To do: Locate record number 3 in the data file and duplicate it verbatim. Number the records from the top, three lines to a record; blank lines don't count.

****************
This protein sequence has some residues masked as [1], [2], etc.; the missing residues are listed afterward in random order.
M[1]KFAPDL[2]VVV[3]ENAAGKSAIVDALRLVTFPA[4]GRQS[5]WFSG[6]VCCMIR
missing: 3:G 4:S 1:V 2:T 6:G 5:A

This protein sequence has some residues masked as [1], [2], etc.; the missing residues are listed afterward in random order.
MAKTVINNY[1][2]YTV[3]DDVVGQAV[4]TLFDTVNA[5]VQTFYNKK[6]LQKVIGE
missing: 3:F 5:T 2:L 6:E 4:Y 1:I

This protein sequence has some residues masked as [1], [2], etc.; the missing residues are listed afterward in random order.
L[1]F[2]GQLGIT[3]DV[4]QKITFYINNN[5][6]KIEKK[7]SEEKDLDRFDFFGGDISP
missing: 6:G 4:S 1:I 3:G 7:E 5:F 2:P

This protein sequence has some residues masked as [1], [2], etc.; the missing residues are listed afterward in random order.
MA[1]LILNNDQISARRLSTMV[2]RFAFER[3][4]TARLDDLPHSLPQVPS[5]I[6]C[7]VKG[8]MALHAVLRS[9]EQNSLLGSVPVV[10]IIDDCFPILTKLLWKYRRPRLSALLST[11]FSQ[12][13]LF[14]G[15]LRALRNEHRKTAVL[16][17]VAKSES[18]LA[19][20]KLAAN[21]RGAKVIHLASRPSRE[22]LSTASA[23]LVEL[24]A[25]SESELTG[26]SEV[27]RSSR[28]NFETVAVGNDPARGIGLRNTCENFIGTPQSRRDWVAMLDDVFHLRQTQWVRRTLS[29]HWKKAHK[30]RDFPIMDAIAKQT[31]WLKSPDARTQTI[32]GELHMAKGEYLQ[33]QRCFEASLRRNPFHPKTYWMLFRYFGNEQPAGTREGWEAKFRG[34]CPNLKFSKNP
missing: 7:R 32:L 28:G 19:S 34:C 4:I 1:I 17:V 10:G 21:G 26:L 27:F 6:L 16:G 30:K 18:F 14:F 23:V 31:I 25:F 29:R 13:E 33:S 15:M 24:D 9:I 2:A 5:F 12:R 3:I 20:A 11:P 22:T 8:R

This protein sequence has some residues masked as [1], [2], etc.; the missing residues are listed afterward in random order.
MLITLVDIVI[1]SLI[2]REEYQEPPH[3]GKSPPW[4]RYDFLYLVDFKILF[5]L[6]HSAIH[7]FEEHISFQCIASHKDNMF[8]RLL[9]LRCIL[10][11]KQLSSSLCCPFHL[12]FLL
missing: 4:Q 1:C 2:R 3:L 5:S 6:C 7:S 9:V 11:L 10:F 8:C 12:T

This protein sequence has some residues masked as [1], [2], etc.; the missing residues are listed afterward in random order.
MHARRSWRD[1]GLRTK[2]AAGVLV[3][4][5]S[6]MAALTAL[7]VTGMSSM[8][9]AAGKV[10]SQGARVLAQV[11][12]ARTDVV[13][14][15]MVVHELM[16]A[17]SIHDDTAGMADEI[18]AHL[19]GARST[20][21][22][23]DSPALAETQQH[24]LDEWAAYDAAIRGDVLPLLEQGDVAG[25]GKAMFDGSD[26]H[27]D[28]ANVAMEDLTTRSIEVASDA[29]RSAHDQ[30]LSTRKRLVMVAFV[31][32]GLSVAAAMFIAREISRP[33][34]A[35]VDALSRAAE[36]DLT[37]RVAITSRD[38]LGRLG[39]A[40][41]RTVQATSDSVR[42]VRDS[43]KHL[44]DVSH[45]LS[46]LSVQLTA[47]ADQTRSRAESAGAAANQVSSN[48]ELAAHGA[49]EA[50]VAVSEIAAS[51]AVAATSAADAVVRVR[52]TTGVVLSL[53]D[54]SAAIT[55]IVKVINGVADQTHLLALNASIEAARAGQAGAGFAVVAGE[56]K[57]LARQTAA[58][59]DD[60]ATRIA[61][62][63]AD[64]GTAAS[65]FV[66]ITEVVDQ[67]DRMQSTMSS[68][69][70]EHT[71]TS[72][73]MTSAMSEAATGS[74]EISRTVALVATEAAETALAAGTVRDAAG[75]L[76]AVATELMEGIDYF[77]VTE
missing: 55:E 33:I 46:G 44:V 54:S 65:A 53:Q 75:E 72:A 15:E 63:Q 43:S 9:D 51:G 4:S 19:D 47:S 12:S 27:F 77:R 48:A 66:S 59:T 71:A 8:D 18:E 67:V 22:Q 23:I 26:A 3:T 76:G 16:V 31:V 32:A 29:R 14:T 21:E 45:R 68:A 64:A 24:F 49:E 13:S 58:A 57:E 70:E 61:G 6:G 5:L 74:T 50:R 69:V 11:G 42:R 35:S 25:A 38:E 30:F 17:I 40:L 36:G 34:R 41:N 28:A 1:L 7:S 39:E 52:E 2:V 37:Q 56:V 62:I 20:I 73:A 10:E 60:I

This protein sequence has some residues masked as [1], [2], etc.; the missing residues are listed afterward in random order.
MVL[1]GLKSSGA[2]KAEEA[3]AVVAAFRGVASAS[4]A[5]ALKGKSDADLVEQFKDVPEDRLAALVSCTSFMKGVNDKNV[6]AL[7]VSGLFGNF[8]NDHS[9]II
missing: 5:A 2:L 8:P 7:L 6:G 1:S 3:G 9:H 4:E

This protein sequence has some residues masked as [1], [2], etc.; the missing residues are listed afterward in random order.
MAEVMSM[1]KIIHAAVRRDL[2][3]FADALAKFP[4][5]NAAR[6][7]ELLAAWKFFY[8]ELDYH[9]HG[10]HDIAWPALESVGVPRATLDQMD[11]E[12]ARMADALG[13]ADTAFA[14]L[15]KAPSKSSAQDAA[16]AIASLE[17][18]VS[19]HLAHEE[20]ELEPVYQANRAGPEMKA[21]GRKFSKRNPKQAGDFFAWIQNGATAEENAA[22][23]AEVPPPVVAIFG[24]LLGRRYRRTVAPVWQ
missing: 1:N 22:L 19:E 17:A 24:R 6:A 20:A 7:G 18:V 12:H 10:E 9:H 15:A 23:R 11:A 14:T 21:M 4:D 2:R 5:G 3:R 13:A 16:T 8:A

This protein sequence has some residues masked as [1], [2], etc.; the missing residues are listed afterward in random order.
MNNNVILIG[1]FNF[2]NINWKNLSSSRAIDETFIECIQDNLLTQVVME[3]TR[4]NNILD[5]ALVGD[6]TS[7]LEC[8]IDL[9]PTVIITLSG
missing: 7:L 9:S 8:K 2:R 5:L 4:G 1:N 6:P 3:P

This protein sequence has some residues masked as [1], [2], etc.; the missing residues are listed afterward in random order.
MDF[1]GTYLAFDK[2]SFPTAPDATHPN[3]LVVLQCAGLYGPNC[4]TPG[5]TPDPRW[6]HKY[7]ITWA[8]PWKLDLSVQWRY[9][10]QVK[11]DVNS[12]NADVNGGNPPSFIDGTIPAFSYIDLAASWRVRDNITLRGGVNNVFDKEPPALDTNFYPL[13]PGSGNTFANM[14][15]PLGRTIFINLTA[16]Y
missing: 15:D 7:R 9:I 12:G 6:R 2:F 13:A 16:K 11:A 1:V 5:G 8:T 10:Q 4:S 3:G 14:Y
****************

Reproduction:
This protein sequence has some residues masked as [1], [2], etc.; the missing residues are listed afterward in random order.
L[1]F[2]GQLGIT[3]DV[4]QKITFYINNN[5][6]KIEKK[7]SEEKDLDRFDFFGGDISP
missing: 6:G 4:S 1:I 3:G 7:E 5:F 2:P